The tone is remarkably polite. Plaudits are offered to company management. And there’s something else that differentiates Citadel Investment Group’s message to Gemstar-TV Guide International from other activist hedge fund missives: a reticence to sell.
Of course, the circumstances are somewhat different. Los Angeles-based Gemstar put itself up for sale two weeks ago, and Rupert Murdoch, who controls the entertainment company, is somewhat preoccupied with another sale at the moment, that of Dow Jones and The Wall Street Journal to his News Corp. And so Chicago-based Citadel, which has boosted its stake in Gemstar to 8.4%, wrote the board of directors to calmly urge caution and discretion in picking a buyer.
After offering “our public support for both management and the board of directors,” noting, “we have been particularly impressed with the management team CEO Rich Battista has assembled and the strategic direction this leadership has brought the company”—Citadel even goes so far to forswear seeking board representation—the letter gets down to brass tacks: If you must sell, sell to another media company.
“While we welcome the board of directors’ decision to pursue strategic alternatives for Gemstar-TV Guide, we do so with some reservation because we firmly believe that Gemstar-TV Guide has the potential to realize several billion dollars of incremental [emphasis in original] equity value creation over the next several years based solely on the company’s strategic positioning and management’s ability to execute its strategy,” Citadel wrote. “While we are not averse to the sale of the company, we believe any sale must adequately compensate all shareholders for the immense opportunity that lies before Gemstar-TV Guide. In this regard, we do not believe that an investment or takeover by a financial investor is likely to be in the best interest of shareholders.”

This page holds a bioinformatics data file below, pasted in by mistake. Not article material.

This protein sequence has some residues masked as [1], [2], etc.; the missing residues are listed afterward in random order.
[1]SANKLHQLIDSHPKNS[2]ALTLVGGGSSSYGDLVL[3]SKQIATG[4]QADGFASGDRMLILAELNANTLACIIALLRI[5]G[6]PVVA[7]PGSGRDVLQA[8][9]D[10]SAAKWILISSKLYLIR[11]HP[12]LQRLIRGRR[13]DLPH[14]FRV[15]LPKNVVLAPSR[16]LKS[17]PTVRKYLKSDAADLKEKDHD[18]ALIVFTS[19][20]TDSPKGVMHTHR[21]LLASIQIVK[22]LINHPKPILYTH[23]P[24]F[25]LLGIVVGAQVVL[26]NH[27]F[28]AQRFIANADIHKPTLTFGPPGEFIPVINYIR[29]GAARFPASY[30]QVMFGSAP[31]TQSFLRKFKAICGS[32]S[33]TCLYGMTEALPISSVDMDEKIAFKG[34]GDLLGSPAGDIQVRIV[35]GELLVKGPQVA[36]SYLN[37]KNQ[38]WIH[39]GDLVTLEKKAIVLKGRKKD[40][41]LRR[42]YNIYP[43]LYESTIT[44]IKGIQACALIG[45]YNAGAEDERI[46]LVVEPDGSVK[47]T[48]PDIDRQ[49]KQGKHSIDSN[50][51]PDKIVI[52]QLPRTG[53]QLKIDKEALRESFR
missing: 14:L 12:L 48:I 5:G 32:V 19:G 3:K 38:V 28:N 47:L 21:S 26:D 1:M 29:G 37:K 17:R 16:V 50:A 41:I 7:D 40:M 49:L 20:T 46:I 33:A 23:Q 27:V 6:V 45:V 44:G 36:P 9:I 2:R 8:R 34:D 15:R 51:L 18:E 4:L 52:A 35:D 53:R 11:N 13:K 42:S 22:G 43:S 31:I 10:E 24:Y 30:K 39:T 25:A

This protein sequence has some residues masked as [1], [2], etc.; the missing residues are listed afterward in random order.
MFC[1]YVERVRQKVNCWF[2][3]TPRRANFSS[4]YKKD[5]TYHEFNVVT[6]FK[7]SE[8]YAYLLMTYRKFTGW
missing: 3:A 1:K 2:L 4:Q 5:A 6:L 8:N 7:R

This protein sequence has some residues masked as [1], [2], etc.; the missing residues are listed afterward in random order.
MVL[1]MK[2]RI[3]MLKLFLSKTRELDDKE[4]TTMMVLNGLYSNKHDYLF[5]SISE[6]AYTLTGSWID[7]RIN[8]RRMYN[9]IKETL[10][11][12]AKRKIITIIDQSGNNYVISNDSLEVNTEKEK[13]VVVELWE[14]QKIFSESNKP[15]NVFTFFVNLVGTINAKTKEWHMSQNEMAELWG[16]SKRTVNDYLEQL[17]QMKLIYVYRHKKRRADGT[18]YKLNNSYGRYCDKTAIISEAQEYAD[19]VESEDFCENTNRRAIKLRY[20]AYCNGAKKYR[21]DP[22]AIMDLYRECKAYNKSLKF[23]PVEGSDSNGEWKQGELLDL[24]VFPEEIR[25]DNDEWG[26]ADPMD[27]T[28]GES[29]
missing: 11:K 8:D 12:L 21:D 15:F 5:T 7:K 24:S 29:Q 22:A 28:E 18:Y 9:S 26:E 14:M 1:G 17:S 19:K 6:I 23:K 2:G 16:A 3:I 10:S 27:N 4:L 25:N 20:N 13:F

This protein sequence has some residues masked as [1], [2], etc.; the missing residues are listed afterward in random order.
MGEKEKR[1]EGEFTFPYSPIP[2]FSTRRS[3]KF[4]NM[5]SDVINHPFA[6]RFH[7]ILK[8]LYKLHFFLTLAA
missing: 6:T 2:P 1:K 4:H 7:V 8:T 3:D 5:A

Gemstar shares have soared more than 30% since it put itself up for sale.